A Cheaper iPhone for Apple
The markets shuddered, and the tech sector stumbled, as Apple stock sank nearly 10% last Thursday after Tim Cook told investors it was cutting its forecast for the first quarter of 2019.
Putting the blame on weak iPhone sales and a slowing Chinese economy, shares of Apple fell sharply last Thursday closing at US$142.19 per share, the lowest since July 2017. At this rate, the stock has already lost close to US$452 Billion in market capitalization in just three months – this coming from a 52-week high of US$233.47 per share reached last Oct 3. With a loss that outsizes Facebook’s total market value, Apple is now pegged at around US$674 Million, after reaching – and being the first US company to achieve the US$1Trillion level last year.
In a letter to investors last Wednesday evening, the company finally confirmed what investors have feared for months – that iPhone sales were in a slump, and the company now expects that it will miss its own revenue target by at least US$4Billion to US$84Bn from its original US$89 –93 Billion– the first downgrade in 16 years.
As most disappointments are married with excuses, Apple was quick to provide reasons for not meeting expectations: from a strong dollar, supply constraints, and fewer smartphone subsidies from wireless carriers. But the primary reason given by Apple CEO Tim Cook was that iPhone did not sell well in China during the holiday season was that the Chinese economy was not as buoyant as it has been. For this, we think Apple not only missed its revenue target, but Cook also skipped over the crucial reasons why it did not do well.
The main competitors, namely Huawei, Vivo, and Oppo did very well in China during the said holiday quarter. The problem: pricey iPhones!
Amid this fallout, analysts are quick to point blame on the firm’s pricing strategy – which has seen iPhones balloon up to US$1,499 each for contributing to iPhone’s fall. Apple wants to brand itself as a luxury item (hence the pricey aspirational appeal) yet at the same time wants to gain market share thru mass adoption. You can’t do both – not in China. Either you are an expensive luxury item, or you are a widely embraced cheap smartphone handset.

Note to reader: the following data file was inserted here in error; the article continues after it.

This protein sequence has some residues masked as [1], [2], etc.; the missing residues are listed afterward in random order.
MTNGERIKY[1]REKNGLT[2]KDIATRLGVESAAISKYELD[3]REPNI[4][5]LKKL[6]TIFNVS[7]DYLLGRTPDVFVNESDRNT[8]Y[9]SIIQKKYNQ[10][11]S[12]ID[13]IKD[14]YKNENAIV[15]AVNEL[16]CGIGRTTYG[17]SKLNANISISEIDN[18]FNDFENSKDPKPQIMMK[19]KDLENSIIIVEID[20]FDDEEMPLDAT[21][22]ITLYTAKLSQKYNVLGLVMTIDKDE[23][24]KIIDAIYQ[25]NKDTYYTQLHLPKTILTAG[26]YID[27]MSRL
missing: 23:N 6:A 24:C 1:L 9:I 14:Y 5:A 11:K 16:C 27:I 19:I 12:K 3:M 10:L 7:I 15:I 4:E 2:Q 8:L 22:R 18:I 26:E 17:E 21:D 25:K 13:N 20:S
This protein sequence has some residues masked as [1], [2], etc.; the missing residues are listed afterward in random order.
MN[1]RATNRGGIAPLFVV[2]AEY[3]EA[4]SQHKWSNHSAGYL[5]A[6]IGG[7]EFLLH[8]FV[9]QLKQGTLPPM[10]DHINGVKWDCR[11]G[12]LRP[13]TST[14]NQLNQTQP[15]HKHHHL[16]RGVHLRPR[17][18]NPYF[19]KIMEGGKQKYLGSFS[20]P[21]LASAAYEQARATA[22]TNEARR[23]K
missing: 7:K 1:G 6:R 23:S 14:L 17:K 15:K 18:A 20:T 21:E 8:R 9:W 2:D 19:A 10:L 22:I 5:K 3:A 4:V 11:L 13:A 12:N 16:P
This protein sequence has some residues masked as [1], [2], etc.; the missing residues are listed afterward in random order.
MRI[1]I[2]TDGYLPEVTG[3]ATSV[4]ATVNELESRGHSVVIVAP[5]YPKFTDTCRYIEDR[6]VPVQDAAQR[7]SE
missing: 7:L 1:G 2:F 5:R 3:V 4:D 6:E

Huawei, Oppo, and Vivo very well understand this about the China market- with handsets that cost between US$60 and US$100. If iPhones prices are eye-watering for Americans, they are even more unpalatable abroad. As an example, an iPhone XS costs 8,400 Chinese Yuan or US$1,220 for a device that retails in the US at US$999.
As Nicolas Baratte and Cherry Ma, analysts at the Hong-Kong based CLSA wrote in their investment notes last Friday, “While Tim Cook blamed a slowing China economy and trade tension, we maintain our opinion that the iPhone’s average selling price is the biggest hurdle given the uninspiring specs and rising competition in China and Europe.
It is, in fact, a simple solution for Apple: market iPhones at lower prices to increase sales. It is also basic economics that people will buy more apps and accessories for their iPhone as the prices go down.
Meanwhile Apple’s largest shareholder, Berkshire Hathaway must now be either salivating at the prospect of being able to buy one of its favorite stocks at a massive discount to the prices it had recently been paying; or else worrying as to the billions in write-downs it will be compelled to make on its overall average purchase cost.
It will be fascinating to see how the Oracle of Omaha, Warren Buffet, will comment on the most substantial loss [on paper/unrealized] he has ever incurred given his stellar investment career over decades.